Ken Bald, who is best known for being the artist for “Dr. Kildare” and “Dark Shadows” newspaper comic strips, died on March 17, 2019, at the age of 98.
Kenneth Bruce Bald was born in New York City on August 1, 1920. He quickly became connected with the comic book industry through his artwork when, at the age of 14, he submitted fan artwork that was featured in “More Fun Comics” #6. He studied at the Pratt Institute in Brooklyn, New York, for three years, up until 1941. He then moved to Englewood, New Jersey, and started working at one of Jack Binder’s studios for “packinging” comic books for publishers. In October 1941, Bald’s first comic book story was released, ‘Justice Laughs Last,’ which was featured in “Captain America Comics” #7. The following year he started working for Fawcett Comics. By the end of 1942, Bald was enlisted in the Marine Corps and served from 1943 up until 1946, rising to the rank of Captain. During this time he married Kaye Dowd, with whom he had five children: Karen, Christophea, Victoria and Valerie and Kenneth III.
Despite being enlisted in the Marine Corps, Bald continued his career in comics books and drew stories with characters including Captain America, the Sub-Mariner and the Blonde Phantom. It was Bald who drew the first appearance of Namora in “Marvel Mystery Comics” #82 for Timely Comics. He launched “Miss America Comics” in 1944 and co-created “Sun Girl” with an unidentified writer in 1948. Following a decline in superhero comic books, Bald turned to advertising but still maintained his comic strip style.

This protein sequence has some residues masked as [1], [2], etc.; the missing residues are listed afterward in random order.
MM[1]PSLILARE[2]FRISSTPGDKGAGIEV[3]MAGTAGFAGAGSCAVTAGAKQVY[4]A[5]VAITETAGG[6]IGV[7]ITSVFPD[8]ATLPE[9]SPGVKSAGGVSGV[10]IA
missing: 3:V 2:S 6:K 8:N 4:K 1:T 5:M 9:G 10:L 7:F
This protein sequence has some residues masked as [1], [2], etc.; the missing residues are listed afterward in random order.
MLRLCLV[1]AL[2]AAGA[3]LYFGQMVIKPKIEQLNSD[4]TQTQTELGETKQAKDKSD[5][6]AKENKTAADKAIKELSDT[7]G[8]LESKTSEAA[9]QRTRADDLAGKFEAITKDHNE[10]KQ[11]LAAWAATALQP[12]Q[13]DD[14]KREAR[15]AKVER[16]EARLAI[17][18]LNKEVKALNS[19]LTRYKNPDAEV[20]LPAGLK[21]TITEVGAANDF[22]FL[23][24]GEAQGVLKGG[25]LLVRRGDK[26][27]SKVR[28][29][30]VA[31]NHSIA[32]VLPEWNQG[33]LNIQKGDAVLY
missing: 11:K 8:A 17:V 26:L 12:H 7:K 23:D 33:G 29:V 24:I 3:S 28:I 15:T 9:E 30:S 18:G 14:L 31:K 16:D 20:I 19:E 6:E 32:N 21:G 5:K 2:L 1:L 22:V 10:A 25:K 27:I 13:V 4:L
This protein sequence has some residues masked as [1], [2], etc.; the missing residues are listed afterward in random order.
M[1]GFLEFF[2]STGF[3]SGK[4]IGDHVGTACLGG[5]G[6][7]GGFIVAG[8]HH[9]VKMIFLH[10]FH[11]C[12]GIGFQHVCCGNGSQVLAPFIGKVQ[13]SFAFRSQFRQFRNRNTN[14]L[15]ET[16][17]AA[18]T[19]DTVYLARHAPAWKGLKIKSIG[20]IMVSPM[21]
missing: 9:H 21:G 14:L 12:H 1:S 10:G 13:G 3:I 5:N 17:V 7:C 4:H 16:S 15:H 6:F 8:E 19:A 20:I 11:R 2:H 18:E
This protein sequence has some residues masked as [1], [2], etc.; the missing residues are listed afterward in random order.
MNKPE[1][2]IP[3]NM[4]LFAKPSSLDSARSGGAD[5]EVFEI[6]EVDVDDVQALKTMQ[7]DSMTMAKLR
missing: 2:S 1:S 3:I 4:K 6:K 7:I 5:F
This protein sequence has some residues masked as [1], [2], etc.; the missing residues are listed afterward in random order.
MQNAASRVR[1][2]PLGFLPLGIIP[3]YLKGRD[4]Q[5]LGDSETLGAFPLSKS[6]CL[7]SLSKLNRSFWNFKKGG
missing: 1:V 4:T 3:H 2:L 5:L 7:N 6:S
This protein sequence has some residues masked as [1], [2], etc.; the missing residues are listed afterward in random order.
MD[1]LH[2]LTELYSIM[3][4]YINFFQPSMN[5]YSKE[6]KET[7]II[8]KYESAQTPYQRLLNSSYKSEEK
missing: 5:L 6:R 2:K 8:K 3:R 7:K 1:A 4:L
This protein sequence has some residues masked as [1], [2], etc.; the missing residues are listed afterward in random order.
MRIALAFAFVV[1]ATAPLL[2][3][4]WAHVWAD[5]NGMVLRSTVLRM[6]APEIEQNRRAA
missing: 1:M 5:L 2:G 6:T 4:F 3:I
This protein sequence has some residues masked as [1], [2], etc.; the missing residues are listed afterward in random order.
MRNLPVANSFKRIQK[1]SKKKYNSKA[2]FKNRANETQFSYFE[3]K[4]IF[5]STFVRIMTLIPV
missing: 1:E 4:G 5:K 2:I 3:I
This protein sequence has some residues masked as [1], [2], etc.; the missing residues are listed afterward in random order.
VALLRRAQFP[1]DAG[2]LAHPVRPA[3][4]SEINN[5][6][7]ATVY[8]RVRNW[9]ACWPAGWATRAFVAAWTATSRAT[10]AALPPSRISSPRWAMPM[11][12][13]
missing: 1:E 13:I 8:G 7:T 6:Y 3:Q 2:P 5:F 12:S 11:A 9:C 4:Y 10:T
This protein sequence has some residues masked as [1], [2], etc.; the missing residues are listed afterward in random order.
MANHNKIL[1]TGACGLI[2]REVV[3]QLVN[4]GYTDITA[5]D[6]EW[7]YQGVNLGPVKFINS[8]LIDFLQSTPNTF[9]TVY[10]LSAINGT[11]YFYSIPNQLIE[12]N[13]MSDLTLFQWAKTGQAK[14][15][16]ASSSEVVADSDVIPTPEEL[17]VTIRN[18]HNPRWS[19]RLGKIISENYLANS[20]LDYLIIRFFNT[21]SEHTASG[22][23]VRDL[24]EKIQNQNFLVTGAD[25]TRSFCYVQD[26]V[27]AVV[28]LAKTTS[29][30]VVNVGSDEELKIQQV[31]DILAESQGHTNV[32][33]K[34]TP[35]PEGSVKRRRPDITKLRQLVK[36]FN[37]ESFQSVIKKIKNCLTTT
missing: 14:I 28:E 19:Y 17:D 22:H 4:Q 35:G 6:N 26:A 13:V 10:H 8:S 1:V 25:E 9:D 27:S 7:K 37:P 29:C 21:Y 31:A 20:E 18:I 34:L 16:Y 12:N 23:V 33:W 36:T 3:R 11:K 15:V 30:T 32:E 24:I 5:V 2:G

It was in 1962 that Bald started work on the comic strip, “Dr. Kildare” with writer Eliot Caplin. The strip was based on the TV series of the same name, but outlived the series, which ended in 1966, with Bald drawing the strip for a total of 22 years, up until 1984. In 1971, Bald created the “Dark Shadows” comic strip, also based on a TV show of the same name, which ended the following year.
After “Dr. Kildare” ended in 1984, Bald retired. However, in 2017, Bald came out of retirement to draw a variant cover for Marvel’s “Contest of Champions” #2. It was for this work that Guinness World Records declared him the world’s oldest comic book artist and the oldest artist to illustrate a comic book cover, at the age of 96.
Ken Bald is survived by his wife and five children. His papers, which include over 2900 pieces of original artwork currently reside at Syracuse University Libraries Special Collections Research Center.